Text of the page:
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Sunday, September 23, 2007
iPod nano 2nd Generation 2GB MP3 Player - Silver
PC World : With its anodized aluminum enclosure and rounded edges, iPod nano looks asdazzling as it feels. And it's sleeker than ever — 3.5 inches tall,1.6inches wide, and just over quarter of an inch thin. Carry your favorite musiceverywhere — plus podcasts, audiobooks, photos, contacts, calendar, andfiles. Your album art, photos, and more gain even more brilliance thanks to a1.5-inch color display that's 40% brighter than before. Play your music evenlonger between charges — up to a full day. And recharge your iPod to 80%capacity in just 90 minutes.

Manufacturer's Specs:

Warranty Information 1 Year Limited Warranty
Included Components
  • Carrying Case
  • Headphones
  • Software - CD Ripper
  • USB Cable
  • User Manual
Batteries Included
Dimensions :
  • Depth 0.26 in
  • Weight 1.41 oz
  • Width 1.6 in
  • Height 3.5 in
Battery Average Playback Time 24 hour(s)
Power Source Rechargable Lithium Ion Battery
System Connectivity - USB
Audio Output Connectors Audio - Headphone Out (1/8" Mini)
Total Included Memory 2 GB
Storage Media Supported - Internal Flash Drive
System Compatibility
  • Macintosh
  • PC
Additional Features
  • Address Book
  • Calendar
  • Equalizer
  • Photo Viewer
  • Stopwatch
General Features
  • Alarm
  • CD Ripping/Encoding
  • Internet Support
  • Sleep Timer
  • Upgradable Firmware
Display Type Color LCD
Playback Features
  • Repeat Mode
  • Resume Play
  • Shuffle Play Mode
Audio Codecs Supported
  • AAC
  • AIFF
  • MP3
  • WAV
posted by NaxeruL @ 10:36 PM   21 comments
Friday, July 13, 2007
MP3 concept: Proud would Yoda be
Why is it that the best designs almost always seem to be just concepts? Oh right, they don't have to work. Still, that won't stop us from admiring this lighted, cylindrical MP3 player, which looks more like a Lightsaber than a music gadget. (There's no reason, of course, it can't be both.)

Yoda references notwithstanding, the "Musipen" envisions other interesting features, such as navigation by twisting knobs on either end to display information on a wrap-around screen, according to Tech Digest. This last idea might actually be possible soon enough with new technology like Sony's flexible screens. But we think the name has to go--it sounds too much like mucous or Metamucil, neither of which seems conducive to a marketing moonshot.

One more suggestion. With a player that looks so much like a microphone, wouldn't it make sense to add a karaoke feature as well? Hey, it's a only concept design--we can make up stuff as well as anybody.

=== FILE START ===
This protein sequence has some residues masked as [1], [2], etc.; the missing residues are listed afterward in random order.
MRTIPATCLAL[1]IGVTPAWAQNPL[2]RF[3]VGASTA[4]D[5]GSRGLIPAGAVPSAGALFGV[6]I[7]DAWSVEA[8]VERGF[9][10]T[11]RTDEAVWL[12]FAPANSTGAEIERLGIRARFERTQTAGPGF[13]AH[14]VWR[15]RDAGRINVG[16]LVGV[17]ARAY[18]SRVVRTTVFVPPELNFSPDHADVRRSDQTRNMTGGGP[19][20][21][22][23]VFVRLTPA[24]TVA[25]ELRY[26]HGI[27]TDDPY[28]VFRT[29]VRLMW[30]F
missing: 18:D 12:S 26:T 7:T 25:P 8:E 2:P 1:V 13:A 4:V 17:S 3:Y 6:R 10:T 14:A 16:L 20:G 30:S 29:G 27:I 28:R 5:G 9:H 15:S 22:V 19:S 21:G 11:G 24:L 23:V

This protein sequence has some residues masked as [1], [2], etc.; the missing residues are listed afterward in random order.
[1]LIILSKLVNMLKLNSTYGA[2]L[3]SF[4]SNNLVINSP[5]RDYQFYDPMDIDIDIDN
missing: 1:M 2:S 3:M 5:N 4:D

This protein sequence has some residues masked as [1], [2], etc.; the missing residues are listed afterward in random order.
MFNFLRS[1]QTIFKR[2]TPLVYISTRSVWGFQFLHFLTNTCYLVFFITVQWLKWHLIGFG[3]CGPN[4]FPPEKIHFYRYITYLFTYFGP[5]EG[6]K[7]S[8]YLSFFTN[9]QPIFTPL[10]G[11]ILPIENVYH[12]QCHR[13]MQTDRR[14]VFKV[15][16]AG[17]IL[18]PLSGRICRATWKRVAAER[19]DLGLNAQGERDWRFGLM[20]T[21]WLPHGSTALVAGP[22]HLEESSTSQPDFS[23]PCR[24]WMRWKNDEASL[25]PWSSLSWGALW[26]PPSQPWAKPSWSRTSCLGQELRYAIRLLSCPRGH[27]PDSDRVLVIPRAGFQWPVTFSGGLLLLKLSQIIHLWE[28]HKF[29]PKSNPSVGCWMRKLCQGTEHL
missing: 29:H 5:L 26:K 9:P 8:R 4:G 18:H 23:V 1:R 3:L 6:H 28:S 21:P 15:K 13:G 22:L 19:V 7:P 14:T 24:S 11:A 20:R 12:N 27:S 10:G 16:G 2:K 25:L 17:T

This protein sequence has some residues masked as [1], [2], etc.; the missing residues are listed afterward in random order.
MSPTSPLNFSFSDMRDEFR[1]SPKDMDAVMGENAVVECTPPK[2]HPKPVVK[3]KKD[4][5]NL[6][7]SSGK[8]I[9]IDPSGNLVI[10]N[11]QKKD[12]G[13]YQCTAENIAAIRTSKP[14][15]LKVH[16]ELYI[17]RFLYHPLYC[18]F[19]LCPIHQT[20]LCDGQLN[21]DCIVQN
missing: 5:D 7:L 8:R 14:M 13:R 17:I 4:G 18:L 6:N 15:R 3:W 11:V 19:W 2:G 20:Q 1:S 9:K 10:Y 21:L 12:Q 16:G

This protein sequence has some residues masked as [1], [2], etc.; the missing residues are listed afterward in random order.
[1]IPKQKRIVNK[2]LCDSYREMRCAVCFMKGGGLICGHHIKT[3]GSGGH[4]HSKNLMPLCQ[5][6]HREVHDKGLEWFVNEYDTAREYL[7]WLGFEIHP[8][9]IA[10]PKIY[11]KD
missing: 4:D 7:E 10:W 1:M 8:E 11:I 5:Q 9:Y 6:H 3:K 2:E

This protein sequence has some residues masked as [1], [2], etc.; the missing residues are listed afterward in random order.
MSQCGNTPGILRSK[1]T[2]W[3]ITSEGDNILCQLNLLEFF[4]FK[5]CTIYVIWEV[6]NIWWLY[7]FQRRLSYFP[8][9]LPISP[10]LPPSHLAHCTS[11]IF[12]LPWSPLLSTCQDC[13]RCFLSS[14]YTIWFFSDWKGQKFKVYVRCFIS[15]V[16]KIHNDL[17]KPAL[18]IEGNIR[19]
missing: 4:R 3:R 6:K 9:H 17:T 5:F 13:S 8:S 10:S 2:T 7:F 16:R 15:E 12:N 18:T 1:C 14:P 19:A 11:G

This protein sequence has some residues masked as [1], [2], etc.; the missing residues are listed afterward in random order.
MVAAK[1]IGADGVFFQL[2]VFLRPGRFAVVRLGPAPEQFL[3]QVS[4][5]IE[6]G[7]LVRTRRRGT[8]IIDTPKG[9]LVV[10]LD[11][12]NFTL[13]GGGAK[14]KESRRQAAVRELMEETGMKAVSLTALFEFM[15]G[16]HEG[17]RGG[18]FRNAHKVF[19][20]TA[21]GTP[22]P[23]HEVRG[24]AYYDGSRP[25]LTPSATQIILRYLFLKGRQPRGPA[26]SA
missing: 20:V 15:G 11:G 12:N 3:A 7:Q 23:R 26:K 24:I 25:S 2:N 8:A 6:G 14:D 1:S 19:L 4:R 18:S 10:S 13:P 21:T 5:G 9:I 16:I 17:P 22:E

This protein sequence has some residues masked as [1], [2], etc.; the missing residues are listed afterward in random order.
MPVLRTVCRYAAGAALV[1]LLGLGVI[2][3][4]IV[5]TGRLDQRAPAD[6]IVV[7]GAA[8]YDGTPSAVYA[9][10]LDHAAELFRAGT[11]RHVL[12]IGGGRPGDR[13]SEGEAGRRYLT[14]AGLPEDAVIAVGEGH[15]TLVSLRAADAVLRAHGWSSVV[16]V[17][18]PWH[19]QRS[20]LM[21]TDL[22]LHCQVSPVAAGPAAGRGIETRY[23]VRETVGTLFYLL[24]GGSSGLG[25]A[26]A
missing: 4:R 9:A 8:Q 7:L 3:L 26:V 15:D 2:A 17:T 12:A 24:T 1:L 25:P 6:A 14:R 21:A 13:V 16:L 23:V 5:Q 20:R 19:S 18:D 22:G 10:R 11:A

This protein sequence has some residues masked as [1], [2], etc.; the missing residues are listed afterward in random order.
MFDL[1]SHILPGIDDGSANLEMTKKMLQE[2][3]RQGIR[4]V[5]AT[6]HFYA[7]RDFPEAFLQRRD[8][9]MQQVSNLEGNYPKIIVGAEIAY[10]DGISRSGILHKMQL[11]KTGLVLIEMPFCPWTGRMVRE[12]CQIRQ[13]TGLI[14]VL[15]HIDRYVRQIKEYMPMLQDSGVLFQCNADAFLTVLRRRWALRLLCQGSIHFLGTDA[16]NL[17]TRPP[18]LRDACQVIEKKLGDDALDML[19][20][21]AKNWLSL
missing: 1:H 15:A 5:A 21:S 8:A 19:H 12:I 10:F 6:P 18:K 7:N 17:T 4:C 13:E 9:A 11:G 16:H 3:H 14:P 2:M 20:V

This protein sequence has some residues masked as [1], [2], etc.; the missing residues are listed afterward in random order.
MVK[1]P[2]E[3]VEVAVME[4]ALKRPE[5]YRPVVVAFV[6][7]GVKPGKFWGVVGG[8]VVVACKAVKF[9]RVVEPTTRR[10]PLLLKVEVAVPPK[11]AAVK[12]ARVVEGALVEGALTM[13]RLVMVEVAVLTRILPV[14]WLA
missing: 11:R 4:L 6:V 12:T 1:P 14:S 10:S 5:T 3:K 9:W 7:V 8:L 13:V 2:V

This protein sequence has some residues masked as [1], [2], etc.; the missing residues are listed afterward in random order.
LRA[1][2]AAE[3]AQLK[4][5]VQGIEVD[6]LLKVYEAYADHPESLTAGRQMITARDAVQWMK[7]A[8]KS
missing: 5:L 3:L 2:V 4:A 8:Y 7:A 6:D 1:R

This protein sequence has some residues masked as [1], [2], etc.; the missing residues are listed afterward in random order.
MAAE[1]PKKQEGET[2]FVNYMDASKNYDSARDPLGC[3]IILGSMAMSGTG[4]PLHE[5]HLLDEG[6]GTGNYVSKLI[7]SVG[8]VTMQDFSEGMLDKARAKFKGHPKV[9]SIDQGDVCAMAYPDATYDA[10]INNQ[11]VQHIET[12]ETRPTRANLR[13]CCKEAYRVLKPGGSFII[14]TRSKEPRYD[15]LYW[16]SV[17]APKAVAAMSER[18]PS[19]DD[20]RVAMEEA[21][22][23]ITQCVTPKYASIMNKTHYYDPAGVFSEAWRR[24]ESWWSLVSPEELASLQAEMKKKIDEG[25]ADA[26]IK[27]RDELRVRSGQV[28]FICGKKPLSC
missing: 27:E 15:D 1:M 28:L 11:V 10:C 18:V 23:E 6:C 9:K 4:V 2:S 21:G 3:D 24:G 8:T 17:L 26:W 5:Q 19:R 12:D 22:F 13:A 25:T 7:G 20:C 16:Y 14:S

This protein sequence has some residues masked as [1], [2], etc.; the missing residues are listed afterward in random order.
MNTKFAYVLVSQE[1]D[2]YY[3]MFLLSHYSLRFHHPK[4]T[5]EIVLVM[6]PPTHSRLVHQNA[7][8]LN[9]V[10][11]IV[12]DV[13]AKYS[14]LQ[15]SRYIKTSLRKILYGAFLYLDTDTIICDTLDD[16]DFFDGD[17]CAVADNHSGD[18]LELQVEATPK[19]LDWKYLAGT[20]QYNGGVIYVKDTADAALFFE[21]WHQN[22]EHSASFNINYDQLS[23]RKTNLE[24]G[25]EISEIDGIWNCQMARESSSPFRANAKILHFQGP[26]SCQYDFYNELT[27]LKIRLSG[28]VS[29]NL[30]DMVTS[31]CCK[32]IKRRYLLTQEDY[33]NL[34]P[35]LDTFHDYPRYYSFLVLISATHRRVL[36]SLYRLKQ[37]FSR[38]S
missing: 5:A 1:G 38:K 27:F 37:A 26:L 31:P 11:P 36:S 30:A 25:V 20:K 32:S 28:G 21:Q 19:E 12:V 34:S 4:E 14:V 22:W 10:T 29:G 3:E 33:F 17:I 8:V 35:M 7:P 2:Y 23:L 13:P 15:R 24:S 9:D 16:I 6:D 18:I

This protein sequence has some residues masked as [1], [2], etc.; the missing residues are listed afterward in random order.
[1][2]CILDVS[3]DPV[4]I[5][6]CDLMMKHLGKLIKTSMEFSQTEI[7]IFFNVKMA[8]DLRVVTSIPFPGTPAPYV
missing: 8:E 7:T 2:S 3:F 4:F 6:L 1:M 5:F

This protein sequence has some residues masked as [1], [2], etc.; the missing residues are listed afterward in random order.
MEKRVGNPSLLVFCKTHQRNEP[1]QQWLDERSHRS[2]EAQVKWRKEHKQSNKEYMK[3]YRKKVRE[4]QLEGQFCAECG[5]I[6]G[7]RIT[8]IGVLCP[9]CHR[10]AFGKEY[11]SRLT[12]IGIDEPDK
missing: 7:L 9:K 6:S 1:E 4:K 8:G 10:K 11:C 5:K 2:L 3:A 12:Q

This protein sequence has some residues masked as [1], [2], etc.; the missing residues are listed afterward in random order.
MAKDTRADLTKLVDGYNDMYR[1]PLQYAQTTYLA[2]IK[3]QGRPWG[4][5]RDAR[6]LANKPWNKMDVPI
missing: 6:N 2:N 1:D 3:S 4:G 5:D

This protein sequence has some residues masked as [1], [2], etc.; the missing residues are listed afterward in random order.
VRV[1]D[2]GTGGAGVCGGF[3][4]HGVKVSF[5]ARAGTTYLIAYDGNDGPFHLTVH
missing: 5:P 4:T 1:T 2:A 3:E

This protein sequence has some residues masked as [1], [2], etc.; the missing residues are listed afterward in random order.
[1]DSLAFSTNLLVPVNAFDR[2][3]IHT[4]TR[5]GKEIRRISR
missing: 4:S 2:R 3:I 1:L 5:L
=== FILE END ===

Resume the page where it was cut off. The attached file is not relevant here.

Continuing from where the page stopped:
Picture (Credit: Anything But iPod)
Credit to Crave.cnet
posted by NaxeruL @ 1:25 AM   0 comments
Saturday, July 07, 2007
The Apple Iphone - Why?
In January of 2007, Apple announced that it was entering into the portable phone market with the development and launch of the iPhone. Scheduled for release in June of 2007, the Apple iPhone will be able to play music like an iPod, surf and browse the web, take pictures, showcase videos, send text messages and emails, and, maybe, make or take a phone call or two.

For every new cell phone or cell phone company that introduces itself to the market, proclaiming that their particular model of cell phone can, say, play music, there are dozens of other names and brands, some popular, some not, that can do exactly the same thing. What's the catch? What's the hook? Where's the innovative technological design that's supposed to make the public stand up and take notice?

Now, the Apple iPhone does have complete virtual touch-screen. There are no raised buttons to press and push, and everything is operated with the sense of a finger. Now, that actually is a cool feature, but, it might not be completely practical. Why? Simply because when I look at my hands, I see chubby fingers that are not going to be able to accurately press any button on a small touch screen. Now, unless that screen is 6" across, which, if that were the case, might defeat the entire mobility purpose of the phone.

Why does Apple feel the need to develop and create their own portable phone? Could it be that they really want to revolutionize portable communication? Do they want to make the world a better place? Can they offer something that no one else can?

Look at it this way: why does Lindsay Lohan think she could sing?

Because it's another revenue stream to be mined, that's why? Now, there's no doubt that the iPhone is cool, and will find a popular and receptive audience. But, like Lohan's singing attempts, it doesn't really improve the world and the world wouldn't notice it if it weren't around. It's just there, and it will make money. Partially because of its features, partially because of curiosity seekers, and partially because of people loyal to the brand name.